Going out with friends after work for a Friday night drink is a great way to end the week, right? That is until you wake up the next morning with a pounding headache that won’t stop.
But the good news is a night out doesn’t have to land you on the wrong side of the bed in the morning. With just a few preventive steps, you can minimize the effects of alcohol and hopefully reduce the fierce headaches that come with a hangover.
So what exactly happens in your body the morning after to cause such excruciating pain?
A hangover is caused primarily by acute alcohol withdrawal and dehydration. And the next-day headache is most often a result of the dilated blood vessels in your brain, a lowered glucose level and substances in alcohol called congeners, which give drinks their flavor.
According to Dr. Alex Roher, preventing and treating a hangover — and the resulting headaches — is all about hydration.
“Drinking alcohol can lead to dehydration, as alcohol has a diuretic effect. Alcohol increases the production of urine, leading to a loss of fluids and electrolytes that are needed,” Roher explains.
He goes on to say that excessive amounts of alcohol can cause vomiting — resulting in additional loss of fluids and electrolytes. Dehydration can also cause fatigue, headache and dizziness — or what we think of as the typical hangover.
Whether you have one drink or end up shutting the bar down, the amount of alcohol you drink doesn’t always correlate with the severity of your headaches.
So, just how much do you need to drink to experience one of these head pounders? Well, like most things health- and medicine-related, the answer depends. The severity of your next-day symptoms depends on factors like your age, gender and body weight.
But generally speaking, five to eight drinks for the average man and three to five drinks for the average woman are enough to cause some degree of hangover.
According to John Hopkins Medicine, certain ethnic groups have a genetically reduced ability to break down acetaldehyde, the main by-product of alcohol as it is first processed in the liver.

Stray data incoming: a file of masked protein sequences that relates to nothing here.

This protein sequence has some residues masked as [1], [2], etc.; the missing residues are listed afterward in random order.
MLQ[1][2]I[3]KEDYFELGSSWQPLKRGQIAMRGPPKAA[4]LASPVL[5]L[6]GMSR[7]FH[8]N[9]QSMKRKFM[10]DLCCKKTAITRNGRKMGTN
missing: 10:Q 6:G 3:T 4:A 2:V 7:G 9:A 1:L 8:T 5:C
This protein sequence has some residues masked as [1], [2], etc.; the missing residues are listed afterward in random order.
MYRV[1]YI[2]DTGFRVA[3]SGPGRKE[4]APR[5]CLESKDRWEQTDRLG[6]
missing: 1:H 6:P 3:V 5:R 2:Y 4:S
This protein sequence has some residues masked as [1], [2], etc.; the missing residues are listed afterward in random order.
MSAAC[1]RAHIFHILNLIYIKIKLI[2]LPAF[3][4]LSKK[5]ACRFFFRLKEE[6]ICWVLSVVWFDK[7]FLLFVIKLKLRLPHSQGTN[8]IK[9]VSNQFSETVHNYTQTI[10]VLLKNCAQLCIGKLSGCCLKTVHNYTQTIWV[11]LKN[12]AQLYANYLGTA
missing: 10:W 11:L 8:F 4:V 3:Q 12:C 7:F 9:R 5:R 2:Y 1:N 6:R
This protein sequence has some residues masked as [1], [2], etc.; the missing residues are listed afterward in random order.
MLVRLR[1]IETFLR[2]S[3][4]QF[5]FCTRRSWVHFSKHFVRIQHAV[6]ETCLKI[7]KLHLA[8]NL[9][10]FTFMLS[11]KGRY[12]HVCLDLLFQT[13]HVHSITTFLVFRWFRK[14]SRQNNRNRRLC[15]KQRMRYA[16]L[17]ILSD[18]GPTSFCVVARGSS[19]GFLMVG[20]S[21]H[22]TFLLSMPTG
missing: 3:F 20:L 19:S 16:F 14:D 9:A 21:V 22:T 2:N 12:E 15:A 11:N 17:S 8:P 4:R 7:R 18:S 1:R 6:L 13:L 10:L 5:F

There are also many medications that interfere with the breakdown of alcohol and acetaldehyde, worsening the consequences of drinking. And if you’re prone to migraines, then you’ll likely endure more next-day misery. In fact, a 2016 study published in the Journal of Neurosciences in Rural Practice found that alcoholic drinks are a migraine trigger in about one-third of migraine patients.
The food you eat during the day has a huge impact on how your body responds to alcohol. Dr. Elizabeth Trattner says a good strategy to begin with is eating a healthy meal prior to going out.
“Make sure this meal has both healthy fat and fiber to delay transit time in the digestive system,” she explains. “By having both fiber and fat, like avocado and nuts, it will stay in the stomach longer and will keep you from getting completely smashed, which can happen on an empty stomach.”
When enjoying alcohol, Trattner suggests downing a huge glass of water between each drink. She explains that this will often slow people down and keep at bay the dehydrating effects of alcohol.
She also says to avoid dark-colored alcohol like whiskey and red wine. “Instead, stick with light-colored alcohols like vodka, white wine and gin because they contain fewer chemicals called congeners, which can leave you with a splitting headache,” says Trattner.
Avoid add-ins like sour mix, which pack in preservatives that can make a hangover even worse and sugars that spike your blood glucose then send it crashing, leading you to crave more alcohol. Be wary of mixing diet drinks and alcohol.
If you have overindulged, when you return home, try to drink some coconut water or Gatorade that will replace electrolytes depleted by alcohol. Drink at least eight ounces because alcohol dehydrates the system. Try to do this the minute you arrive home.
Lastly, Trattner says that if you were too drunk to take precautions the night before and wake up the next morning with your head splitting open, try the coconut water or the Gatorade before breakfast. It’s also a good idea to include eggs, bananas and fruit in your morning menu. These foods can help replenish electrolytes and other substances your alcohol-ravaged body needs.
So, go ahead and enjoy yourself, but remember that hydration is the key to avoiding (or getting rid of) that nasty hangover headache.
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